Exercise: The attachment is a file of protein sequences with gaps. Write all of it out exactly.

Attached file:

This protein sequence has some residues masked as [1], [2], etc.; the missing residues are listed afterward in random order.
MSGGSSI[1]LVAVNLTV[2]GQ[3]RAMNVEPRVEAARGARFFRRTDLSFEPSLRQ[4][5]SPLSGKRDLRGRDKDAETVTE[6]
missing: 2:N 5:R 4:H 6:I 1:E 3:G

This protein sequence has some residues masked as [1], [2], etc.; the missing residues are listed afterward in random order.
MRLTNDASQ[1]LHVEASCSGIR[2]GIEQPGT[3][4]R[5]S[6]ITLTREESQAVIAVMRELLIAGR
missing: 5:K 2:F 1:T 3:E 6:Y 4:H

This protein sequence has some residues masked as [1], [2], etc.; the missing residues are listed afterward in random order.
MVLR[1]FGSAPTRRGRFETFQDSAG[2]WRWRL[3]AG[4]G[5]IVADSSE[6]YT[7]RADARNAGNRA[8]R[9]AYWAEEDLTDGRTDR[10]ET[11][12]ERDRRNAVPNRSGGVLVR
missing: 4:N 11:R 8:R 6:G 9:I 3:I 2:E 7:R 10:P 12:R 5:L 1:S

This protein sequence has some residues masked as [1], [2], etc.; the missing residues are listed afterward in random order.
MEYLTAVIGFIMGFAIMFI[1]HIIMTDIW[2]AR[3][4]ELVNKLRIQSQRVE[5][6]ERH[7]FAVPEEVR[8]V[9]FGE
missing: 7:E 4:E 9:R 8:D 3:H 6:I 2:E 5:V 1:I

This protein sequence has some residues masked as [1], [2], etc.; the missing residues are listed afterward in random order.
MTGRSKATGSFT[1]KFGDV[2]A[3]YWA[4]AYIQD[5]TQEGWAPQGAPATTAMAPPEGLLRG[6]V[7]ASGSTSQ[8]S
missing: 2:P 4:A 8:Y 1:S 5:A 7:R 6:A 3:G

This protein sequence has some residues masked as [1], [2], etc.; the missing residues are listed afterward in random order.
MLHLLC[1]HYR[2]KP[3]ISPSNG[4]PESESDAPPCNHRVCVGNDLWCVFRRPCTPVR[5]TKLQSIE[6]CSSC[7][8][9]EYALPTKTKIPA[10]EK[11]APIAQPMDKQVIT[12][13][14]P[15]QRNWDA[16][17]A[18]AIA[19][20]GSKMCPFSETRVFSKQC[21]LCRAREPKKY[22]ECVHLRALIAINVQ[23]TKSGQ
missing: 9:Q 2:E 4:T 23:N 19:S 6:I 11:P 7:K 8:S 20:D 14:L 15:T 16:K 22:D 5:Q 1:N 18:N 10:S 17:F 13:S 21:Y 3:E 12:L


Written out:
This protein sequence has some residues masked as [1], [2], etc.; the missing residues are listed afterward in random order.
MSGGSSI[1]LVAVNLTV[2]GQ[3]RAMNVEPRVEAARGARFFRRTDLSFEPSLRQ[4][5]SPLSGKRDLRGRDKDAETVTE[6]
missing: 2:N 5:R 4:H 6:I 1:E 3:G

This protein sequence has some residues masked as [1], [2], etc.; the missing residues are listed afterward in random order.
MRLTNDASQ[1]LHVEASCSGIR[2]GIEQPGT[3][4]R[5]S[6]ITLTREESQAVIAVMRELLIAGR
missing: 5:K 2:F 1:T 3:E 6:Y 4:H

This protein sequence has some residues masked as [1], [2], etc.; the missing residues are listed afterward in random order.
MVLR[1]FGSAPTRRGRFETFQDSAG[2]WRWRL[3]AG[4]G[5]IVADSSE[6]YT[7]RADARNAGNRA[8]R[9]AYWAEEDLTDGRTDR[10]ET[11][12]ERDRRNAVPNRSGGVLVR
missing: 4:N 11:R 8:R 6:G 9:I 3:I 2:E 7:R 10:P 12:R 5:L 1:S

This protein sequence has some residues masked as [1], [2], etc.; the missing residues are listed afterward in random order.
MEYLTAVIGFIMGFAIMFI[1]HIIMTDIW[2]AR[3][4]ELVNKLRIQSQRVE[5][6]ERH[7]FAVPEEVR[8]V[9]FGE
missing: 7:E 4:E 9:R 8:D 3:H 6:I 2:E 5:V 1:I

This protein sequence has some residues masked as [1], [2], etc.; the missing residues are listed afterward in random order.
MTGRSKATGSFT[1]KFGDV[2]A[3]YWA[4]AYIQD[5]TQEGWAPQGAPATTAMAPPEGLLRG[6]V[7]ASGSTSQ[8]S
missing: 2:P 4:A 8:Y 1:S 5:A 7:R 6:A 3:G

This protein sequence has some residues masked as [1], [2], etc.; the missing residues are listed afterward in random order.
MLHLLC[1]HYR[2]KP[3]ISPSNG[4]PESESDAPPCNHRVCVGNDLWCVFRRPCTPVR[5]TKLQSIE[6]CSSC[7][8][9]EYALPTKTKIPA[10]EK[11]APIAQPMDKQVIT[12][13][14]P[15]QRNWDA[16][17]A[18]AIA[19][20]GSKMCPFSETRVFSKQC[21]LCRAREPKKY[22]ECVHLRALIAINVQ[23]TKSGQ
missing: 9:Q 2:E 4:T 23:N 19:S 6:I 11:P 7:K 8:S 20:D 14:L 15:T 16:K 22:D 5:Q 1:N 18:N 10:S 17:F 13:S 21:Y 3:E 12:L